The Advertising Standards Authority has upheld complaints against Nissan regarding charging times for its Leaf electric car.
Nissan’s website featured text which stated: “quick charge on the move...up to 80% in 40 to 60 minutes**.” Further text stated: “Plug your new Leaf into a CHAdeMO rapid charger and get up to 80% charge in as little as 40 minutes.”
The asterisk linked to a footnote towards the bottom of the page which stated: “Time dependent on charging conditions, including Quick Charger type and condition, battery temperature and size as well as ambient temperature at point of use. Shown for a 40KW battery. Indicated semi-fast charging time requires use of a 32A / 6.6KW (7KW) wall box.”
Three complainants, who understood that the car sometimes took longer than 60 minutes to charge and was designed to accept only one fast charge per day, challenged whether the charging time claim in the advert was misleading and could be substantiated.
Nissan Motor (GB) said that the information published on its website indicated that a consumer could charge their vehicle as much as 80% in the stated timeframe. They said that the text did not specifically state that the battery would be charged to 80% in 60 minutes, and it was clearly qualified with a visible footnote explaining that timings could be dependent on other factors and conditions.
Nissan said that following feedback it had received from consumers, it carried out a review of the materials related to the Nissan Leaf and updated its website with wording which stated, “Plug your New Leaf into a CHAdeMO rapid charger and get from 20 to 80% charge in around 60 minutes”, and also updated the text which linked to the asterisks at the bottom of the page to add that the vehicle was designed to support the majority of journeys in daily life and was equipped with charging safeguards to protect the battery during repeated rapid charging sessions in a short period of time.
The updated text also stated that the time taken for successive rapid charging could take longer if the battery temperature activated the safeguarding technology.
Nissan stated that the vehicle was capable of receiving and was intended to accept more than one rapid charge per day. It added that the time taken to complete those rapid charges could increase if several were done in a day due to increases in the temperature of the battery after successive long periods of driving. The rate of charging was managed to ensure the successive rapid charging did not damage the quality or life expectancy of the battery.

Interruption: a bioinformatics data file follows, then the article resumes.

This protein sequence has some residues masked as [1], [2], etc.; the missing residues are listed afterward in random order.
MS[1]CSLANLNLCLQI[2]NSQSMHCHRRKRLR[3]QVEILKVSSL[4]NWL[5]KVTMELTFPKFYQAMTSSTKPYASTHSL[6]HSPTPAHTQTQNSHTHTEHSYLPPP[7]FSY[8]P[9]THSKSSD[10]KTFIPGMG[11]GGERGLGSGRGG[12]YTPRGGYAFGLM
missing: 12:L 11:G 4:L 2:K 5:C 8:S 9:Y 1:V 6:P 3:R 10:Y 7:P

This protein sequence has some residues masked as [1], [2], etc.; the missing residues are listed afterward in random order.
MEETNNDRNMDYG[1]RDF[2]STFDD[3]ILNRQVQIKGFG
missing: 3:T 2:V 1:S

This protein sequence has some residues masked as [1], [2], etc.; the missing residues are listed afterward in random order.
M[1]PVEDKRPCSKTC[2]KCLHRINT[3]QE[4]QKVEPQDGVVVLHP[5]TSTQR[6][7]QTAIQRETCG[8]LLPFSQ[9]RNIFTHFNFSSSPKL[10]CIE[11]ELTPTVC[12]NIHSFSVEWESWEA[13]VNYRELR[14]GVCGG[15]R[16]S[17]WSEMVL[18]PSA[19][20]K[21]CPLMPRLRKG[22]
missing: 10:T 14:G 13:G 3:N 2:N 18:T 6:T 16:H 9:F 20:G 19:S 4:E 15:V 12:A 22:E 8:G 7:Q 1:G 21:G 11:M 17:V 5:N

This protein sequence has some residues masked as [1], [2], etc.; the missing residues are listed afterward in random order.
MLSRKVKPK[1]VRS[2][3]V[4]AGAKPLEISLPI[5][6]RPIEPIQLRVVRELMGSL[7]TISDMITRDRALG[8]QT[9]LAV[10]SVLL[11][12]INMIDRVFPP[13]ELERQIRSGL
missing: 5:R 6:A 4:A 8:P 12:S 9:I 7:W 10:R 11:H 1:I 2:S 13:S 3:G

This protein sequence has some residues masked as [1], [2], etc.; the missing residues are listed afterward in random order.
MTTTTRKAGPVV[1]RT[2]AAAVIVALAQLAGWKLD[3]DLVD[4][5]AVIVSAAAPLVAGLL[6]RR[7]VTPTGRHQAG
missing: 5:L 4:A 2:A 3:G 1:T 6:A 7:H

The ASA upheld the complaint and in its verdict said: “The ASA considered that consumers would understand from the claims “quick charge on the move...up to 80% in 40 to 60 minutes**” and “Plug your New Leaf into a CHAdeMo rapid charger and get up to 80% charge in as little as 40 minutes” that they were usually able to increase the charge in the battery of the Nissan LEAF by 80%, or close to 80%, within 40 to 60 minutes when using a CHAdeMO charger, a type of charger used for electric vehicles.
“While we considered consumers would see the asterisks next to the claim we noted that the linked text appeared at the very bottom of the page, in italicised text among other footnotes. We considered that the relative prominence of the footnote qualification, which explained that charging times varied depending on a number of factors, meant that the consumers who read it were likely to expect that those factors had only a nominal effect on the charging times included in the main claims.
“We acknowledged that the charge times were dependent on a number of factors, such as the type and condition of the charger and the temperature of the battery at the point of use. We welcomed Nissan’s willingness to update the charging time claims to “get from 20 to 80% charge in around 60 minutes” in addition to further clarification in their footnote with regards to the factors which influenced charging time. However, we considered that even with those amendments the ad was still likely to mislead because the claim and accompanying footnote still did not clearly convey the degree of variability in the time that may be required to deliver a certain amount of charge.
“Therefore, because the ad did not clearly convey the degree of variability in the time that may be required to deliver a certain amount of charge, we concluded that the claims had not been substantiated and were likely to mislead.”